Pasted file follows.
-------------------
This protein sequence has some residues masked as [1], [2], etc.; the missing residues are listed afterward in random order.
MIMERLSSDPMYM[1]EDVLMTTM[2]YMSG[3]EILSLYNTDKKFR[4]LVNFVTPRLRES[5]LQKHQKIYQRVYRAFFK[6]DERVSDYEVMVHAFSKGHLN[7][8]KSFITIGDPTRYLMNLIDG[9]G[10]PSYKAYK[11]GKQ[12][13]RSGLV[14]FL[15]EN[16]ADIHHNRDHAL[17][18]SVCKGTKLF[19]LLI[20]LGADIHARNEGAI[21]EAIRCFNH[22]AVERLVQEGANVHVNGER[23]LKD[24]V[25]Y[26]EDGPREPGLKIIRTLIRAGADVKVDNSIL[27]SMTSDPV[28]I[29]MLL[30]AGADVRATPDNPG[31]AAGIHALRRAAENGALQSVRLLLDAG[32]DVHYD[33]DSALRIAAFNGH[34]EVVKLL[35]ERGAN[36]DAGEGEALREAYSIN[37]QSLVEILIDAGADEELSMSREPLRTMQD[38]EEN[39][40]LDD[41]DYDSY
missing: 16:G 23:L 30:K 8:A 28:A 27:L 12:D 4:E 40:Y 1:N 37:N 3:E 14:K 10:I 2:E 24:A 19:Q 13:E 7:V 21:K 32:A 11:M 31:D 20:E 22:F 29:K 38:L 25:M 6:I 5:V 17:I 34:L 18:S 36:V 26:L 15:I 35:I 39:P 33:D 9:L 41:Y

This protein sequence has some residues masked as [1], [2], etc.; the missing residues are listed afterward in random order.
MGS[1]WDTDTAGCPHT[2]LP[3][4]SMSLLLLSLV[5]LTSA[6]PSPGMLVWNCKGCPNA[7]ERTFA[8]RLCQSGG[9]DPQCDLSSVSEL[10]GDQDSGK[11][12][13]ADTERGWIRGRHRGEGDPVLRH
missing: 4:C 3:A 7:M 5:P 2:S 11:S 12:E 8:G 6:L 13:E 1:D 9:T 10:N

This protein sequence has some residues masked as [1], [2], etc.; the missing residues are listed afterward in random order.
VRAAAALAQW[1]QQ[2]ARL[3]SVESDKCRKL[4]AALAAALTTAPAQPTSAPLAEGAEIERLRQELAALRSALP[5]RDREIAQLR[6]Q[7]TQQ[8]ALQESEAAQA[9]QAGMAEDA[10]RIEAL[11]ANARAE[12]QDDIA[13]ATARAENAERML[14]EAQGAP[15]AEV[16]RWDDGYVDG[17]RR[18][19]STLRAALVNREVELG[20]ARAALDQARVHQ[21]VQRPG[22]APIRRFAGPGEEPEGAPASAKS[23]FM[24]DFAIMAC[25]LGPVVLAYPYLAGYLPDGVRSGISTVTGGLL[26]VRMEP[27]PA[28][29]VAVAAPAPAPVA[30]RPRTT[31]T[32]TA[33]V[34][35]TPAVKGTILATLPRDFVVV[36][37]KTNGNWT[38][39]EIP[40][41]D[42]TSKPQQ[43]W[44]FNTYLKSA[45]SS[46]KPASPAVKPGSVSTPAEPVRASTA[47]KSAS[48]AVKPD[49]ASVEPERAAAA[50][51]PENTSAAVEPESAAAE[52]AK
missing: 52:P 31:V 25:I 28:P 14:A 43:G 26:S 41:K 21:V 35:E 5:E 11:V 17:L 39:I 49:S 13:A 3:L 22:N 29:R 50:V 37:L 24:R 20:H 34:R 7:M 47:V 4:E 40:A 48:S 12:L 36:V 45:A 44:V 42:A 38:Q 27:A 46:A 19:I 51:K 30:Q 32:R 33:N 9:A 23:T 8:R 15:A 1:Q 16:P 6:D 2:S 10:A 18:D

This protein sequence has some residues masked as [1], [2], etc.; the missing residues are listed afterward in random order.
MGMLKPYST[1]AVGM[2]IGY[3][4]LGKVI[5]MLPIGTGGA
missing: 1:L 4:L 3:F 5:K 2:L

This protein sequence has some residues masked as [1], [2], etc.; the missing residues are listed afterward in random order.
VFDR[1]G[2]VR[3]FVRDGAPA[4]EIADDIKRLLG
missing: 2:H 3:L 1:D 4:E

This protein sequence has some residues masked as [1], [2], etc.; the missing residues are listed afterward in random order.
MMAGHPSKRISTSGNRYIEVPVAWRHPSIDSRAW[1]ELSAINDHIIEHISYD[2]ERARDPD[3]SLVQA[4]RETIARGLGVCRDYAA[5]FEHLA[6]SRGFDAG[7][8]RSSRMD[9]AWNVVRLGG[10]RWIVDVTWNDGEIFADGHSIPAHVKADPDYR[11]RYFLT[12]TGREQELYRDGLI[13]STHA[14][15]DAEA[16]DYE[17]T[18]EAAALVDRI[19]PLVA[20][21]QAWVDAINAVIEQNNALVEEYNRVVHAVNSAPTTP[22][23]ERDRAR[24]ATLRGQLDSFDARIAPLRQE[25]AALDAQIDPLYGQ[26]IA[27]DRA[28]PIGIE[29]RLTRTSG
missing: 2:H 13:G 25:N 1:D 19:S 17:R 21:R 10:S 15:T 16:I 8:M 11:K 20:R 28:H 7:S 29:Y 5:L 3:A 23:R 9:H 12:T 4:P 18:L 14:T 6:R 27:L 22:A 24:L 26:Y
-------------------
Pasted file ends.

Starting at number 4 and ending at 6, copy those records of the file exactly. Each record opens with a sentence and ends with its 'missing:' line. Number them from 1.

This protein sequence has some residues masked as [1], [2], etc.; the missing residues are listed afterward in random order.
MGMLKPYST[1]AVGM[2]IGY[3][4]LGKVI[5]MLPIGTGGA
missing: 1:L 4:L 3:F 5:K 2:L

This protein sequence has some residues masked as [1], [2], etc.; the missing residues are listed afterward in random order.
VFDR[1]G[2]VR[3]FVRDGAPA[4]EIADDIKRLLG
missing: 2:H 3:L 1:D 4:E

This protein sequence has some residues masked as [1], [2], etc.; the missing residues are listed afterward in random order.
MMAGHPSKRISTSGNRYIEVPVAWRHPSIDSRAW[1]ELSAINDHIIEHISYD[2]ERARDPD[3]SLVQA[4]RETIARGLGVCRDYAA[5]FEHLA[6]SRGFDAG[7][8]RSSRMD[9]AWNVVRLGG[10]RWIVDVTWNDGEIFADGHSIPAHVKADPDYR[11]RYFLT[12]TGREQELYRDGLI[13]STHA[14][15]DAEA[16]DYE[17]T[18]EAAALVDRI[19]PLVA[20][21]QAWVDAINAVIEQNNALVEEYNRVVHAVNSAPTTP[22][23]ERDRAR[24]ATLRGQLDSFDARIAPLRQE[25]AALDAQIDPLYGQ[26]IA[27]DRA[28]PIGIE[29]RLTRTSG
missing: 2:H 13:G 25:N 1:D 19:S 17:R 21:R 10:S 15:T 16:I 8:M 11:K 20:R 28:H 7:S 29:Y 5:L 3:A 23:R 9:H 12:T 4:P 18:L 14:T 6:R 27:L 22:A 24:L 26:Y